Chase Customers Can ‘Blink’ at Register

Chase Bank USA announced a national rollout for a payment system as fast as the blink of an eye.

Chase Bank U.S.A., N.A., a division of JPMorgan Chase & Co. , said it will begin national distribution of blink cards featuring contactless RFID technology.

Instead of handing cards to a cashier or swiping them, blink users will be able to wave their charge cards in front of a point-of-sale terminal. Special readers installed at cash registers will receive low-power, short-range transmissions from a chip embedded in the card.

The program will launch with blink-enabled point-of-sale devices at movie theaters, convenience stores, some drug stores and quick-serve restaurants.

“It’s the places where Chase customers today have told us they want the opportunity to use their Chase cards,” said Scott Rau, senior vice president for Chase card services. “Many of the places we’re targeting for small-payment purchases are cash dominated, and they’re slowly migrating to accept credit.”

Nudging consumers from cash to Chase credit cards is good business for Chase, of course. It also could benefit merchants, said Jupiter Research analyst Bruce Cundiff. (Jupiter Research and both are owned by Jupitermedia.)

“These are the types of merchants for whom saving time means more revenue,” Cundiff said, adding that consumers who use debit or credit cards tend to spend more per transaction than those using cash. “The business case being made by increased transaction volume, increased average ticket size and increased loyalty,” he said.

But that time/revenue equation will have to be very attractive to get merchants to upgrade their payment infrastructures, Cundiff added, because merchants won’t get any break on the fees Visa and MasterCard charge for processing transactions.

“For some merchants interested in competing in commodity driven-markets, anyplace they can differentiate and offer customers a better, quicker, more convenient experience drives customer loyalty,” Rau said.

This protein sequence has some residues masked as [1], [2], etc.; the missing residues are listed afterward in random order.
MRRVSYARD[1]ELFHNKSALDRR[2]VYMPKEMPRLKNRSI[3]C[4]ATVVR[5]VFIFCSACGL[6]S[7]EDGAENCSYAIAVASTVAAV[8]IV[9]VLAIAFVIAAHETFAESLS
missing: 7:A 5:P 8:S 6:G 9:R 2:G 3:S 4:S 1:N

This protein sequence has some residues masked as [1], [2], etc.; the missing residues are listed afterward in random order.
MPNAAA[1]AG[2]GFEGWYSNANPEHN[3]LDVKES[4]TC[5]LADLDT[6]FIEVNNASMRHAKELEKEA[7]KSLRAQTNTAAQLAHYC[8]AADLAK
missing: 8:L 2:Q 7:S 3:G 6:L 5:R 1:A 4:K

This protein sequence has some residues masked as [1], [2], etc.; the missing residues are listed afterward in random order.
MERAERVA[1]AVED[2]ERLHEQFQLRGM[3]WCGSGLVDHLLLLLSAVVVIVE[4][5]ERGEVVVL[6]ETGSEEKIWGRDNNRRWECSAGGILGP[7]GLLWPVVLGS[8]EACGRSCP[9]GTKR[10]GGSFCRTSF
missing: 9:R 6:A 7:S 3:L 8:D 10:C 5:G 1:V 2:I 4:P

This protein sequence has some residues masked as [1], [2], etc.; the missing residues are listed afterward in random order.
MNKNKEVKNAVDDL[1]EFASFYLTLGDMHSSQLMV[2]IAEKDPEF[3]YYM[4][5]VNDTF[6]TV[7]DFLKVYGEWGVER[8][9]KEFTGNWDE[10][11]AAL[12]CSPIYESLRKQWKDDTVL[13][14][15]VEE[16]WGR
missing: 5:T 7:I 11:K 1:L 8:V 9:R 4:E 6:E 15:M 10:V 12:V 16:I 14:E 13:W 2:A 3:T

To handle blink contactless purchases, merchants will need to add peripheral readers available from several vendors, Rau said. Because the technology is based on a standard specification, the devices will also be able to read other contactless payment systems as they come onto the market.

Visa launched its RFID payments infrastructure in February. Chase has worked with MasterCard on contactless payments pilots since 2003.

Chase announced that 7-11 will test the cards in 170 of its stores, with the expectation that it will eventually blink-enable all 5,300 U.S. stores. Chase will announce more participating merchants as it issues blink cards in each market. The bank plans to add more merchants and locations to the program, with the goal of thousands of locations throughout the United States accepting Chase blink cards by the end of 2005.

Existing Chase consumer customers will be issued new blink-enabled cards, maintaining all the features of the programs they signed up for, including branding, loyalty programs and rewards. Ditto for new customers, who will be able to apply for a range of blink-enabled credit cards. Chase will provide the same data and security features as for traditional credit card transactions, and cardholders won’t be liable for unauthorized purchases.

Chase will promote the cards using television, radio, newspapers and billboards, as well as through its regular communications with existing customers.

The deployment follows a pilot program in Orlando in 2003, as well as other tests. In the tests, Chase said, some transactions were reduced by as much as 20 seconds as compared to cash, with the most time saved in drive-through locations.

As part of the launch, Chase will issue blink cards co-branded with Sheetz, a family owned and operated convenience store chain based in Altoona, Pa. But for now, Chase will focus on its own blink-enhanced brand.

Cundiff found it interesting that Chase is emphasizing its own brand for blink. “As the first mover, it’s a great marketing strategy. They’re making it their own. They can afford to do it, because they’re one of largest issuers.”

Cundiff praised the bank for bringing its merchant services division to the party in order to help retailers get up to speed. “This is the first card issuer that has made a concerted public dedicated effort to get cards out there,” he said. And, because Chase has such established merchant relations, “these cards will not go out in a vacuum. It bodes well for making this happen on a larger scale than it has to date.”

Unfortunately, blink cards may not ease Americans’ most frustrating waits. According to The Chase “Just in a blink of time” Index poll, conducted in April, Americans most dread waiting in lines at the doctor’s office (27 percent) and the Department of Motor Vehicles (26 percent), followed by the grocery store (18 percent) and the airport (14 percent).

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